1. The Ignorant
The Ignorant don't know about data quality. Period. They go about their jobs without any regard to the data consequences of their actions. The Ignorant can be entry-level HR as well as high-level strategy people. They either never figured out the importance of DQ or no one ever explained it to them. Ideally, a serious conversation will convert these folks and make everyone's lives easier.
2. The Aloof
The Aloof do know about about data quality, but they just don't care. They often believe that it's the responsibility of IT to cleanse bad data. What's more, they typically become frustrated when application rules prevent them from keying in data willy-nilly. They are fond of blaming "the system" for not letting them indiscriminately enter data.
3. The Skeptical
The Skeptical do not doubt the need for high data quality in theory. But they do doubt what is being done with them in practice. Perhaps their dubious nature emanates from bad experiences in the past. They may seem to have a point but the longer you postpone the focus on data quality, the harder it gets to reach this quality when the organizations starts to focus on it eventually.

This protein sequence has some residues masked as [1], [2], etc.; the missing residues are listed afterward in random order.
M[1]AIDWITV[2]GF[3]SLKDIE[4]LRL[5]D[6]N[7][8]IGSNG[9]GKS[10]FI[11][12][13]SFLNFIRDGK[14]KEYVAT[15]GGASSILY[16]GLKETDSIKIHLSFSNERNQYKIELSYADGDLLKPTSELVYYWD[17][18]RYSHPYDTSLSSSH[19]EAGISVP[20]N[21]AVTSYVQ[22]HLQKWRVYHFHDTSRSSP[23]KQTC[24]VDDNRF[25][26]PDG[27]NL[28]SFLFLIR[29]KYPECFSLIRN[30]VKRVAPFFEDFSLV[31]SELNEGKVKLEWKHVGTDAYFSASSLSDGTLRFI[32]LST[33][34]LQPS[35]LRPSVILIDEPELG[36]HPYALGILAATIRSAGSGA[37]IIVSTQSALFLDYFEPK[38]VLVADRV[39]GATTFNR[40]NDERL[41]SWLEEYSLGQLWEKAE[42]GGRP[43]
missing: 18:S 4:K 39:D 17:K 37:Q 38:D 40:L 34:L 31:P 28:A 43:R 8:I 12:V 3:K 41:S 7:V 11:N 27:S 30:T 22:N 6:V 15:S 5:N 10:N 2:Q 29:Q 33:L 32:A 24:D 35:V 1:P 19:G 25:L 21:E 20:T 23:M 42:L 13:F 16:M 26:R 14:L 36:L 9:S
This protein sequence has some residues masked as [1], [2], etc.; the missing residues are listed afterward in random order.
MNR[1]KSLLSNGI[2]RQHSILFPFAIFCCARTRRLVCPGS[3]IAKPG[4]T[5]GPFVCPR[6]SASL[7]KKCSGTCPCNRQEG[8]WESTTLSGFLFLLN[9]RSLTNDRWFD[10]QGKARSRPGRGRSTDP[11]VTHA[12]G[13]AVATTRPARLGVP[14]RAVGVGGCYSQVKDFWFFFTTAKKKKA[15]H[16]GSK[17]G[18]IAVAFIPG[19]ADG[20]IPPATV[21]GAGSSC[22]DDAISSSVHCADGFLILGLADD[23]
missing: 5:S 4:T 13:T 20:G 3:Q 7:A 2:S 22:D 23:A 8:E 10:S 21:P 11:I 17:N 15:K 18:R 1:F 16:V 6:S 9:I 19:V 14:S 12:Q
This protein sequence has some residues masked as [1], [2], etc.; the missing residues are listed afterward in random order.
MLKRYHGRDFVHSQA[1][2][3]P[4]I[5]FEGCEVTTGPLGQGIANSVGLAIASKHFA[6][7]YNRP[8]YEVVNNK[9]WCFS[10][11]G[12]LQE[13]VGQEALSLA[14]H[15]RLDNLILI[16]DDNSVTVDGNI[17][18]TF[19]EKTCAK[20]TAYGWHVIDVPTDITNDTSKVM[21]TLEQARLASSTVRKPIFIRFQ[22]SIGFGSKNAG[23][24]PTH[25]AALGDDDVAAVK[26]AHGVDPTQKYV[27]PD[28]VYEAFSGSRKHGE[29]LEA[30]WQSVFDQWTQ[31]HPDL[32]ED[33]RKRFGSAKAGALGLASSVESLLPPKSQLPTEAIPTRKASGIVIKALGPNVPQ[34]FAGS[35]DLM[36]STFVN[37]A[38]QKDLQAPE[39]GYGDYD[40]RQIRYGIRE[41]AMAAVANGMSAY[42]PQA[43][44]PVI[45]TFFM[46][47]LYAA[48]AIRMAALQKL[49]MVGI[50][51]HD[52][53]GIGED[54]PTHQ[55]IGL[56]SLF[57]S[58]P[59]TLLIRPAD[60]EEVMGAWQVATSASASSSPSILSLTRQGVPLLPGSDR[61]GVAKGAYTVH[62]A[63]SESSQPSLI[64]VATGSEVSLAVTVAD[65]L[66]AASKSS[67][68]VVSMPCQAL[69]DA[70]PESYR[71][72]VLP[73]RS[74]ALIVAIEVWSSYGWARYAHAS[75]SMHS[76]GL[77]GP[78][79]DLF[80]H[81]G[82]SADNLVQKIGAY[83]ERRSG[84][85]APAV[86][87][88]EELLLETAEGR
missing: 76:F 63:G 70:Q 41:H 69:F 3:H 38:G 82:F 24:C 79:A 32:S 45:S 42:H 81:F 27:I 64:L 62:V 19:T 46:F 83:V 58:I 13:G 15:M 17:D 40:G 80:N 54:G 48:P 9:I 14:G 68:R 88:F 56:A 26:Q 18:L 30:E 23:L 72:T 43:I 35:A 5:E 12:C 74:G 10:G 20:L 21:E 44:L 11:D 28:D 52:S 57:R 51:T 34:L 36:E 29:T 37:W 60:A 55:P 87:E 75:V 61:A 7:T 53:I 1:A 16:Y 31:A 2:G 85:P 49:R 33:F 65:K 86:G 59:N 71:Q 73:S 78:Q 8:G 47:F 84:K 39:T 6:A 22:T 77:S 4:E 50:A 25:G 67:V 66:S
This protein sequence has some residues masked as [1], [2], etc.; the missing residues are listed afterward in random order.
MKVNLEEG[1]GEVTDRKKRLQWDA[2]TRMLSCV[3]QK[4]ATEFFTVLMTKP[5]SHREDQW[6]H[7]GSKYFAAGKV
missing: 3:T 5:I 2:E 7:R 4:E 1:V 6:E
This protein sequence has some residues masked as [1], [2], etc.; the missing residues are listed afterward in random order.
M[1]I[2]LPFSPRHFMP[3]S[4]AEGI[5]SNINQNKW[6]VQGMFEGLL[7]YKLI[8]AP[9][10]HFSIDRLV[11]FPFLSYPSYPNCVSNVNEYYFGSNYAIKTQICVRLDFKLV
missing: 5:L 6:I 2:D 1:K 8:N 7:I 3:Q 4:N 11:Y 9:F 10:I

4. The Paranoid
At the other end of the spectrum are the Paranoid. These people won't do anything because of potential data quality ramifications, even if the risks far exceed their rewards.
Often these blocking manoeuvres are inspired by other motives. You can read a nice example of this in the detailed descriptions referred to below.
5. The Justly Concerned
Finally, there are those who appreciate the data quality consequences of their actions. At the same time, though, they bring a modicum of perspective to data quality-related issues. Sure, they want to preserve the integrity of enterprise data. That's a given. At the same time, though, they understand that perfect is the enemy of good. They're in touch with their inner Voltaire.